To invest with the spiritual part of a benefice or the care of souls.

IN'STITUTE

,
Noun.
[L. institutum.]
1.
Established law; settled order.
2.
Precept; maxim; principle.
To make the Stoic institutes thy own.
3.
A book of elements or principles; particularly, a work containing the principles of the Roman law.

Definition 2022


Institute

Institute

See also: institute

German

Noun

Institute f pl

  1. plural of Institut

institute

institute

See also: Institute

English

Noun

institute (plural institutes)

  1. An organization founded to promote a cause
    I work in a medical research institute.
  2. An institution of learning; a college, especially for technical subjects
  3. The building housing such an institution
  4. (obsolete) The act of instituting; institution.
    • Milton
      water sanctified by Christ's institute
  5. (obsolete) That which is instituted, established, or fixed, such as a law, habit, or custom.
    • Burke
      They made a sort of institute and digest of anarchy.
    • Dryden
      to make the Stoics' institutes thy own
  6. (law, Scotland) The person to whom an estate is first given by destination or limitation.
    (Can we find and add a quotation of Tomlins to this entry?)
Derived terms
  • educational institute
  • research institute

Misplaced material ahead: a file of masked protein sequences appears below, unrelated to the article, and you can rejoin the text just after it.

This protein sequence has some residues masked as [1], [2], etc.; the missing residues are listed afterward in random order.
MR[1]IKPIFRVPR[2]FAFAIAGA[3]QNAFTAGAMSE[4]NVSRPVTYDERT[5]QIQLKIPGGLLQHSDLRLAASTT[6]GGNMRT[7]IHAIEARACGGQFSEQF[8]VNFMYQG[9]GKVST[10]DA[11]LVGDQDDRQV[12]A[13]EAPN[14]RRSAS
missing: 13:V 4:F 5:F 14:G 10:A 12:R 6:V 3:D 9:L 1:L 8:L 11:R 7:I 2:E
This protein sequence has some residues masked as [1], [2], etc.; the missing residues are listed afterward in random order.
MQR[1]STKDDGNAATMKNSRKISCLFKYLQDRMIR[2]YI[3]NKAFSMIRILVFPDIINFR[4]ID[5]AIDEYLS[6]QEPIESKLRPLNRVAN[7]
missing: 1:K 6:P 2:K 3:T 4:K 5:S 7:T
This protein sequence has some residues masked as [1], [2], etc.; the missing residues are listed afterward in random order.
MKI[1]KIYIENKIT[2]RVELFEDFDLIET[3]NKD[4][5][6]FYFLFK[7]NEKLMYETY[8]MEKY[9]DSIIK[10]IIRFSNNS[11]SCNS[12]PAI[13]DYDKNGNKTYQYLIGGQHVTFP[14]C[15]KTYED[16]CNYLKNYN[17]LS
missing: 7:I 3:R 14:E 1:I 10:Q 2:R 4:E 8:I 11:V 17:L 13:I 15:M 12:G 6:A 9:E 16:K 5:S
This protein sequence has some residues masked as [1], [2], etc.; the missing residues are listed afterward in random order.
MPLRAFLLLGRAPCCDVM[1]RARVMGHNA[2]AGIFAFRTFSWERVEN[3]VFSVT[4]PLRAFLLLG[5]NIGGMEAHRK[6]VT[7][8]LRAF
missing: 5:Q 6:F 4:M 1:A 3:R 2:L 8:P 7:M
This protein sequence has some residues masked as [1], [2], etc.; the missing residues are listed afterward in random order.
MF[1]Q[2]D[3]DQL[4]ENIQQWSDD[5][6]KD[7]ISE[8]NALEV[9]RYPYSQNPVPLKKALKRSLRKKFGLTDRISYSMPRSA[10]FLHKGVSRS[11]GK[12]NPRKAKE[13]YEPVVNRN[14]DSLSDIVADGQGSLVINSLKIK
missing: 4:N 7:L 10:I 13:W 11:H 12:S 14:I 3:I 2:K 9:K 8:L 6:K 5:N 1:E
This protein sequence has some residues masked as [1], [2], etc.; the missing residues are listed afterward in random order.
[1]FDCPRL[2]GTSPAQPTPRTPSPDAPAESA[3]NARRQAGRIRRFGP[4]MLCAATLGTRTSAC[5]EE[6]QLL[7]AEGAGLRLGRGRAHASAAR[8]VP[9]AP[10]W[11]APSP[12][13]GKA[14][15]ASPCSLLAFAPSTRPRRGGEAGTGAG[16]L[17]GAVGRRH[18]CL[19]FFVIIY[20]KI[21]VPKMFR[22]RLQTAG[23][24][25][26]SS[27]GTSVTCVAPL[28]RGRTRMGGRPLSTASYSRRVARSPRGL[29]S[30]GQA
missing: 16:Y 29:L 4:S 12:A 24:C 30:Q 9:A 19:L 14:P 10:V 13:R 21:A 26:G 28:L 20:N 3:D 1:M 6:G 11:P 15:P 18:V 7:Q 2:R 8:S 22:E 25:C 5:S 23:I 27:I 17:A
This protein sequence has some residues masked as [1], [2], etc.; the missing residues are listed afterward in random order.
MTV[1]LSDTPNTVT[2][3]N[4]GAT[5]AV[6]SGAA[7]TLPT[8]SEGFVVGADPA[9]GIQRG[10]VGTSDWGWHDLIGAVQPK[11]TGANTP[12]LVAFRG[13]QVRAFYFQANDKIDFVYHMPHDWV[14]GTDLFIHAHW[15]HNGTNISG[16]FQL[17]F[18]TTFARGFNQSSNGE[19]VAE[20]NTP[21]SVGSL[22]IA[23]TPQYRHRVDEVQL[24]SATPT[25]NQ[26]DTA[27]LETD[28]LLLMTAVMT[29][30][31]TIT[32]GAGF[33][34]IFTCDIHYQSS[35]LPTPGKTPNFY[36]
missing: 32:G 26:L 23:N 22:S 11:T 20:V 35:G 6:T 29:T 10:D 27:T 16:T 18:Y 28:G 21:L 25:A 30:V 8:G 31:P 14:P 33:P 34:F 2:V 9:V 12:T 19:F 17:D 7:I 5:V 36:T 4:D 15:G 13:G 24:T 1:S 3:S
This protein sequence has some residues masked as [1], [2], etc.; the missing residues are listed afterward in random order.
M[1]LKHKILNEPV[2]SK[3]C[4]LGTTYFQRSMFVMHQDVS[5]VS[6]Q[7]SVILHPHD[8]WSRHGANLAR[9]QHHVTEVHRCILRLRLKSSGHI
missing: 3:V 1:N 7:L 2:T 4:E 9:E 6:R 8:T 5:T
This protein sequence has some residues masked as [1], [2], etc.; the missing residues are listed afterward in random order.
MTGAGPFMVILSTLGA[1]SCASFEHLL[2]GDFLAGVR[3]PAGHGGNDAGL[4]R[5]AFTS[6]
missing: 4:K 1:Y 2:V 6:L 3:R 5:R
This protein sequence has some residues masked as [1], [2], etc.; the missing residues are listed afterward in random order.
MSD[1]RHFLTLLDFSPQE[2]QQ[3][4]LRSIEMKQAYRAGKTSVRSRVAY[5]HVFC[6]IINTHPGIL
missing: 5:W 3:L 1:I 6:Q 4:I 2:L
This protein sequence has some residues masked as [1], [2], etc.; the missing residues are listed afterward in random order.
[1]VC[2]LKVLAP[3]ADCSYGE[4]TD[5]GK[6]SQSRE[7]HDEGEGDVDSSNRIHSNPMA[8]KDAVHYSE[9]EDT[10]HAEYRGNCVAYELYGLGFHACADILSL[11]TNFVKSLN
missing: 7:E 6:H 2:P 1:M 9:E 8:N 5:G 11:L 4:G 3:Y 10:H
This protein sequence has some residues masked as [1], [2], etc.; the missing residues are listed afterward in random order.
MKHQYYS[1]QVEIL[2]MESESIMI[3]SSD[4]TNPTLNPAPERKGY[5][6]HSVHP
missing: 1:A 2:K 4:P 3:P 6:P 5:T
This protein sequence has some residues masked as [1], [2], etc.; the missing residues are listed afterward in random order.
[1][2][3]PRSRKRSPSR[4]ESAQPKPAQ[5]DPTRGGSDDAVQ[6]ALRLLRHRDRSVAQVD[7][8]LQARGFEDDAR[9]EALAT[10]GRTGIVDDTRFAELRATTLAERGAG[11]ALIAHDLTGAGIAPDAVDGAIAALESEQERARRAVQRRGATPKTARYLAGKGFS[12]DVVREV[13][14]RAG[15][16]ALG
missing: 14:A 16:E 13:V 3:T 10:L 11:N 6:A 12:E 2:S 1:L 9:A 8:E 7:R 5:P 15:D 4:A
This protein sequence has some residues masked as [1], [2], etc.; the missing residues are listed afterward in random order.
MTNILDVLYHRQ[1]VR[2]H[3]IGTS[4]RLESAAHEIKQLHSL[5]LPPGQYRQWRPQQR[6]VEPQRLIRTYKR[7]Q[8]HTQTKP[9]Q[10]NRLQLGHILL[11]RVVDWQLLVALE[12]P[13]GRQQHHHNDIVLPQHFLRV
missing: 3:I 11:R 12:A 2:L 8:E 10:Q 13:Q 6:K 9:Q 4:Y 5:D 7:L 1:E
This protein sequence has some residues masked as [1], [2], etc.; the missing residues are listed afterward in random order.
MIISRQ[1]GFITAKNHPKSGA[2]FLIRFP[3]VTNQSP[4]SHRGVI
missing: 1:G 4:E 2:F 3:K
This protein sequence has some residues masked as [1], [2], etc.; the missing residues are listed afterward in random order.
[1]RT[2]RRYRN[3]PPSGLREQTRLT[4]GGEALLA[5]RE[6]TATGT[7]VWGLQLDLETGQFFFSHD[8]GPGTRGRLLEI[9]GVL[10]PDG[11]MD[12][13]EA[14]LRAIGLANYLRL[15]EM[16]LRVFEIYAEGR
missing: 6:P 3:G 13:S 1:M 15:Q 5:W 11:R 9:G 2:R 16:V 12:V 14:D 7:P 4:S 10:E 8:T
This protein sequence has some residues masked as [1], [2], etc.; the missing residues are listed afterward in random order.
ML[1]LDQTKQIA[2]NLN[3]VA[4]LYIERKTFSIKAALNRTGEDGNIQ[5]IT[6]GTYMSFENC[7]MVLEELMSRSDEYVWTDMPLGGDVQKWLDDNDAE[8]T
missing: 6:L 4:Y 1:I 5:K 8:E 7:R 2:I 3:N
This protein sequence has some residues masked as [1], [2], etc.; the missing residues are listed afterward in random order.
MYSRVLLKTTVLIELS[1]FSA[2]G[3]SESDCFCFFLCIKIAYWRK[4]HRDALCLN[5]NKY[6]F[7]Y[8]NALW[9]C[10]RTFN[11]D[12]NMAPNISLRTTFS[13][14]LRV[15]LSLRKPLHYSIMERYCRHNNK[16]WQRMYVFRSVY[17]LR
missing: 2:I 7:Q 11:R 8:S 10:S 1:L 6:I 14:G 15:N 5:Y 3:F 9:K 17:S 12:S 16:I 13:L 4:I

• academic institute
Translations

Etymology 2

From Middle English, from Latin īnstitūtus, past participle of īnstituō (I set up, place upon, purpose, begin, institute), from in (in, on) + statuō (set up, establish).

Verb

institute (third-person singular simple present institutes, present participle instituting, simple past and past participle instituted)

  1. (transitive) To begin or initiate (something); to found.
    He instituted the new policy of having children walk through a metal detector to enter school.
    • (Can we date this quote?) Shakespeare
      And haply institute / A course of learning and ingenious studies.
    • 1776, Thomas Jefferson, Declaration of Independence:
      Whenever any from of government becomes destructive of these ends it is the right of the people to alter or to abolish it, and to institute a new government.
  2. (obsolete, transitive) To train, instruct.
    • 1603, John Florio, translating Michel de Montaigne, Essayes, London: Edward Blount, OCLC 946730821, II.27:
      Publius was the first that ever instituted the Souldier to manage his armes by dexteritie and skil, and joyned art unto vertue, not for the use of private contentions, but for the wars and Roman peoples quarrels.
    • (Can we date this quote?) Dr. H. More
      If children were early instituted, knowledge would insensibly insinuate itself.
  3. To nominate; to appoint.
    • William Shakespeare (c.1564–1616)
      We institute your Grace / To be our regent in these parts of France.
  4. (ecclesiastical, law) To invest with the spiritual charge of a benefice, or the care of souls.
    (Can we find and add a quotation of Blackstone to this entry?)
Translations

Adjective

institute (not comparable)

  1. (obsolete) Established; organized; founded.
    • Robynson (More's Utopia)
      They have but few laws. For to a people so instruct and institute, very few to suffice.

Related terms


Latin

Participle

institūte

  1. vocative masculine singular of institūtus

References